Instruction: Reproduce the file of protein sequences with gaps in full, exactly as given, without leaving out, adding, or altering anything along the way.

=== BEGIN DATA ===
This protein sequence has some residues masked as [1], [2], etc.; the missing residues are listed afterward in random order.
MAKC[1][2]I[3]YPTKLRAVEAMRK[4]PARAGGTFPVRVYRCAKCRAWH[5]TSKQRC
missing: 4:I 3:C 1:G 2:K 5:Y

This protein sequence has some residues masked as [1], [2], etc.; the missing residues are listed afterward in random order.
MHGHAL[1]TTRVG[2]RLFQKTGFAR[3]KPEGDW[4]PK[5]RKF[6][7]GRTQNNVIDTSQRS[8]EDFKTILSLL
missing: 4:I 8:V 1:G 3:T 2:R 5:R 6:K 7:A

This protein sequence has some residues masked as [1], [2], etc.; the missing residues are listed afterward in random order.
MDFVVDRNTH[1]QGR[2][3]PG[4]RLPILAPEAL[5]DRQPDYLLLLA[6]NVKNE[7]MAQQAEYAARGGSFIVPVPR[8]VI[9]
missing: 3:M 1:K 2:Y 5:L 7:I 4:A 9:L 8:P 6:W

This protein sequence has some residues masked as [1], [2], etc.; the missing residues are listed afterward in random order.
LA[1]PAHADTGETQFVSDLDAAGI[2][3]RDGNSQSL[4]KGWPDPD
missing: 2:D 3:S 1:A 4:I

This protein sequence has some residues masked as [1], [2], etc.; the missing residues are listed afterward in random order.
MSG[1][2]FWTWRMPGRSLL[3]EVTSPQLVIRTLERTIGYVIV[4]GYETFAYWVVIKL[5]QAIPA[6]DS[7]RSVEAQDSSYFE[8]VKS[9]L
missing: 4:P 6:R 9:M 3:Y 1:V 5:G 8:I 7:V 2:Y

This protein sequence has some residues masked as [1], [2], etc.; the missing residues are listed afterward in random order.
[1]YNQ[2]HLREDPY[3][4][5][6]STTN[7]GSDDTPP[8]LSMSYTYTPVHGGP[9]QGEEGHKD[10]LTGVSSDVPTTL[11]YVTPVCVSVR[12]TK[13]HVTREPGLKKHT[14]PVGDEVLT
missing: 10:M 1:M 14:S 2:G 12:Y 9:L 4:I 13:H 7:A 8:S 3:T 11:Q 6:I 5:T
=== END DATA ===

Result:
This protein sequence has some residues masked as [1], [2], etc.; the missing residues are listed afterward in random order.
MAKC[1][2]I[3]YPTKLRAVEAMRK[4]PARAGGTFPVRVYRCAKCRAWH[5]TSKQRC
missing: 4:I 3:C 1:G 2:K 5:Y

This protein sequence has some residues masked as [1], [2], etc.; the missing residues are listed afterward in random order.
MHGHAL[1]TTRVG[2]RLFQKTGFAR[3]KPEGDW[4]PK[5]RKF[6][7]GRTQNNVIDTSQRS[8]EDFKTILSLL
missing: 4:I 8:V 1:G 3:T 2:R 5:R 6:K 7:A

This protein sequence has some residues masked as [1], [2], etc.; the missing residues are listed afterward in random order.
MDFVVDRNTH[1]QGR[2][3]PG[4]RLPILAPEAL[5]DRQPDYLLLLA[6]NVKNE[7]MAQQAEYAARGGSFIVPVPR[8]VI[9]
missing: 3:M 1:K 2:Y 5:L 7:I 4:A 9:L 8:P 6:W

This protein sequence has some residues masked as [1], [2], etc.; the missing residues are listed afterward in random order.
LA[1]PAHADTGETQFVSDLDAAGI[2][3]RDGNSQSL[4]KGWPDPD
missing: 2:D 3:S 1:A 4:I

This protein sequence has some residues masked as [1], [2], etc.; the missing residues are listed afterward in random order.
MSG[1][2]FWTWRMPGRSLL[3]EVTSPQLVIRTLERTIGYVIV[4]GYETFAYWVVIKL[5]QAIPA[6]DS[7]RSVEAQDSSYFE[8]VKS[9]L
missing: 4:P 6:R 9:M 3:Y 1:V 5:G 8:I 7:V 2:Y

This protein sequence has some residues masked as [1], [2], etc.; the missing residues are listed afterward in random order.
[1]YNQ[2]HLREDPY[3][4][5][6]STTN[7]GSDDTPP[8]LSMSYTYTPVHGGP[9]QGEEGHKD[10]LTGVSSDVPTTL[11]YVTPVCVSVR[12]TK[13]HVTREPGLKKHT[14]PVGDEVLT
missing: 10:M 1:M 14:S 2:G 12:Y 9:L 4:I 13:H 7:A 8:S 3:T 11:Q 6:I 5:T